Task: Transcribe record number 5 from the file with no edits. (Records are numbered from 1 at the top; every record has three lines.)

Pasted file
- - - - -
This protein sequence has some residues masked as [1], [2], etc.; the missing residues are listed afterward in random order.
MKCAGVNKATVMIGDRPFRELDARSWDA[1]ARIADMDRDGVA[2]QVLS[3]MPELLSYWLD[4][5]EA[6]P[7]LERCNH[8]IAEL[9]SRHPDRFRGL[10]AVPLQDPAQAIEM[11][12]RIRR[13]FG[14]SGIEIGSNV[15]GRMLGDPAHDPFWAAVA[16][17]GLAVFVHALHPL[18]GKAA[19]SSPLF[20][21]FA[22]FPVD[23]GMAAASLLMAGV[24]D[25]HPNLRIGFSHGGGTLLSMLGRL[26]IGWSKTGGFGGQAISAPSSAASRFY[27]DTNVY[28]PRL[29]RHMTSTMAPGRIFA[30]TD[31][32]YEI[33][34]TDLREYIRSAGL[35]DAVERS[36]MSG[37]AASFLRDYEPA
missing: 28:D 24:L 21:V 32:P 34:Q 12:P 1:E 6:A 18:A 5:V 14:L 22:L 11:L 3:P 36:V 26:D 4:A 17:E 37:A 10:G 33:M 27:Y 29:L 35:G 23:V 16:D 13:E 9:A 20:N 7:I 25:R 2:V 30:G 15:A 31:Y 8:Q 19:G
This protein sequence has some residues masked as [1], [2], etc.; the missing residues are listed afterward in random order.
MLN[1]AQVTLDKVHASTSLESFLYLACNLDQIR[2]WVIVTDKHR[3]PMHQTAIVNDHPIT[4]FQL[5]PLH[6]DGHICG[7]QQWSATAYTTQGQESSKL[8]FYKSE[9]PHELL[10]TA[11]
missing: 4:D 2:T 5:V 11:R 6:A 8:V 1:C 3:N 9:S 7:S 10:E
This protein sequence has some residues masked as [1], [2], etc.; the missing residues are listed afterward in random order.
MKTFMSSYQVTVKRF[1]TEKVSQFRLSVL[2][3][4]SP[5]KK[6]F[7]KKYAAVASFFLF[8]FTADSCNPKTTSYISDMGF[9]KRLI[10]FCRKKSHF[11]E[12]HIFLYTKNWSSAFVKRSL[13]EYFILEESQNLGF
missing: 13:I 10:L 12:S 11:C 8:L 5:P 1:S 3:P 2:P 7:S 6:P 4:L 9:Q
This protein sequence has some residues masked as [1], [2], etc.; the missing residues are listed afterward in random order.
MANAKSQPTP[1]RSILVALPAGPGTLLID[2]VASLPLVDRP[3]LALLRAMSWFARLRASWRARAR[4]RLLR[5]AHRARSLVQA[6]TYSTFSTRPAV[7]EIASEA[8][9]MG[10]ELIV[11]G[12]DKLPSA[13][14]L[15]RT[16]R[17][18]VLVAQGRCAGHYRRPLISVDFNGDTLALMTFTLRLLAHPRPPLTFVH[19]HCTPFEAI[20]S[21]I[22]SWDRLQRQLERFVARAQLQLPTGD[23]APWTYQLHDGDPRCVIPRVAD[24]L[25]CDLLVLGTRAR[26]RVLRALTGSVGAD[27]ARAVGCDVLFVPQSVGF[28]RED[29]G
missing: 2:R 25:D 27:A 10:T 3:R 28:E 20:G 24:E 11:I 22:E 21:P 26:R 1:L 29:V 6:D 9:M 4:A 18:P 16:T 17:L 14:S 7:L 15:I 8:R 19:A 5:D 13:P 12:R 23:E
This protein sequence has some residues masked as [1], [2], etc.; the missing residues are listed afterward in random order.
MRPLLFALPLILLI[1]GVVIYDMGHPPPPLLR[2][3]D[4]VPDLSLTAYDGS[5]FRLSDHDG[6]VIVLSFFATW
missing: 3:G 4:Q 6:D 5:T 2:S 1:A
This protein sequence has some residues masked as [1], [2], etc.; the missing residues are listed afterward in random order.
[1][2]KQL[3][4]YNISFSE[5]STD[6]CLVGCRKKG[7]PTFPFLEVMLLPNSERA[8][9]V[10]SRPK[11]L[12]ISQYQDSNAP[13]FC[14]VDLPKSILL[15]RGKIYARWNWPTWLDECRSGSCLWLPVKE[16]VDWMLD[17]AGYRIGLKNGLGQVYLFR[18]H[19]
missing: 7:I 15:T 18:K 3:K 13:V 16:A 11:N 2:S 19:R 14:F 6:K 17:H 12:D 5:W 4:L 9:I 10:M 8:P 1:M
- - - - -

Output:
This protein sequence has some residues masked as [1], [2], etc.; the missing residues are listed afterward in random order.
MRPLLFALPLILLI[1]GVVIYDMGHPPPPLLR[2][3]D[4]VPDLSLTAYDGS[5]FRLSDHDG[6]VIVLSFFATW
missing: 3:G 4:Q 6:D 5:T 2:S 1:A